The president made the decision personal, invoking the memory of his late son who served in Iraq and showing a card he carried with the number of U.S. troops killed and wounded in Afghanistan. Visiting Arlington National Cemetery in Virginia, Mr. Biden later said the decision to withdraw was not difficult.

“To me, it was absolutely clear,” Mr. Biden said.

Senator Lindsey Graham was among Mr. Biden’s fiercest critics, saying the withdrawal would backfire by prolonging the conflict and possibly even breathing new life into al-Qaeda.

“What do we lose by pulling out? We lose that insurance policy against another 9/11,” Mr. Graham said.

Critics of the U.S. military involvement say it clearly failed to get the Taliban to end the conflict on America’s terms. Some experts blame endemic corruption in Afghanistan, Taliban safe havens across the border in Pakistan and overly ambitious goals for training Afghan security forces.

Mr. Biden criticized past U.S. aspirations to somehow unify Afghans, a goal that defied the lessons of history over centuries.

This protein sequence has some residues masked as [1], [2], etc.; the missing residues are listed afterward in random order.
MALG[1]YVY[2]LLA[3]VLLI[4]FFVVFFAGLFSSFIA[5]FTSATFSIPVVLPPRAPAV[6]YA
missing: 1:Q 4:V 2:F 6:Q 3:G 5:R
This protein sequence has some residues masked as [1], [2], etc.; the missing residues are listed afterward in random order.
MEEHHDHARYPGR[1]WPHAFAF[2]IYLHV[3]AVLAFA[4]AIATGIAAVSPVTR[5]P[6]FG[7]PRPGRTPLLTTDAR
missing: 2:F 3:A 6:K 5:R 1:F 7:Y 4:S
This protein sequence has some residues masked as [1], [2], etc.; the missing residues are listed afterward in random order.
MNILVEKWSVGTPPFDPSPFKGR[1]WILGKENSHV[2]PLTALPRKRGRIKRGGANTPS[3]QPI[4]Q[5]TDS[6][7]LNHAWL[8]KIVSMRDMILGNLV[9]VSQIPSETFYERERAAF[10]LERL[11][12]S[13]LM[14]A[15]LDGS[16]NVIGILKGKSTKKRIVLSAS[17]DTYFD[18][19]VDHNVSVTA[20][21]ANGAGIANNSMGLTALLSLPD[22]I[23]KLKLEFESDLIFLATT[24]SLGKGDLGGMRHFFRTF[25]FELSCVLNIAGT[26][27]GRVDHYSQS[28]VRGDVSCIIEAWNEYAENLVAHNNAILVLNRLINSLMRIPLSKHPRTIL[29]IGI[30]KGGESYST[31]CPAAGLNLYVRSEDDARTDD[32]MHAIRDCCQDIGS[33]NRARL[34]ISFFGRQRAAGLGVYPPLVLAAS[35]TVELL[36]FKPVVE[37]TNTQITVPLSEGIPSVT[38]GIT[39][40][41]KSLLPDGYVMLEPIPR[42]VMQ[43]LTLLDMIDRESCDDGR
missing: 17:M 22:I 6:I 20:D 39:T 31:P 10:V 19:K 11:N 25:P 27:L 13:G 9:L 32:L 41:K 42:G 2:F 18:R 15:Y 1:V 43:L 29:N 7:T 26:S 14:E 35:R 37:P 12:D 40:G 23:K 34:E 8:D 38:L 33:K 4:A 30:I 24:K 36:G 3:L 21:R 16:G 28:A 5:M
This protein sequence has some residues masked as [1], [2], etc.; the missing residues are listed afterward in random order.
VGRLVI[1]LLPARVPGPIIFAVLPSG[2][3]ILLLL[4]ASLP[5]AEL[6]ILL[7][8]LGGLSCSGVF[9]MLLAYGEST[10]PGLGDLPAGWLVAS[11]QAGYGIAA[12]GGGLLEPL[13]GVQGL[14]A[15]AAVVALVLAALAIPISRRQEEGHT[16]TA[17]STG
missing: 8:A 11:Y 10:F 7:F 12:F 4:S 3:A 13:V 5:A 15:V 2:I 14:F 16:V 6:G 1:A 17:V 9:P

“It’s never been done,” Mr. Biden said.

Afghans’ Reaction

Many Afghans believe that the United States is putting them at the mercy of hardline Islamist Taliban insurgents after this announcement.

The withdrawal date was pushed back four months from the May 1 deadline agreed to between the Washington and the insurgents last year—but, this time, there have been no conditions attached to the pullout.

“International forces’ intervention was like a light in a dark night,” Amina, a teacher at a girls school in the northern province of Kunduz, told Reuters.

Amina, who was a child when U.S.-led forces toppled the Taliban in 2001, feels Washington should not leave without making the Taliban agree to accept the changes that have occurred in the country over the past two decades.

Washington is pressing for a settlement between the Afghan government and the Taliban at a conference in Turkey next week, where they hope to reach an agreement on a ceasefire and a power-sharing interim government.

Foreign capitals are pushing the Taliban to attend and reach some sort of agreement that would save the country from another bout of civil war.

“It would have been better if foreign forces had not come at all...At least we could have found a way in the past 20 years, which I think are now just wasted,” Amina said.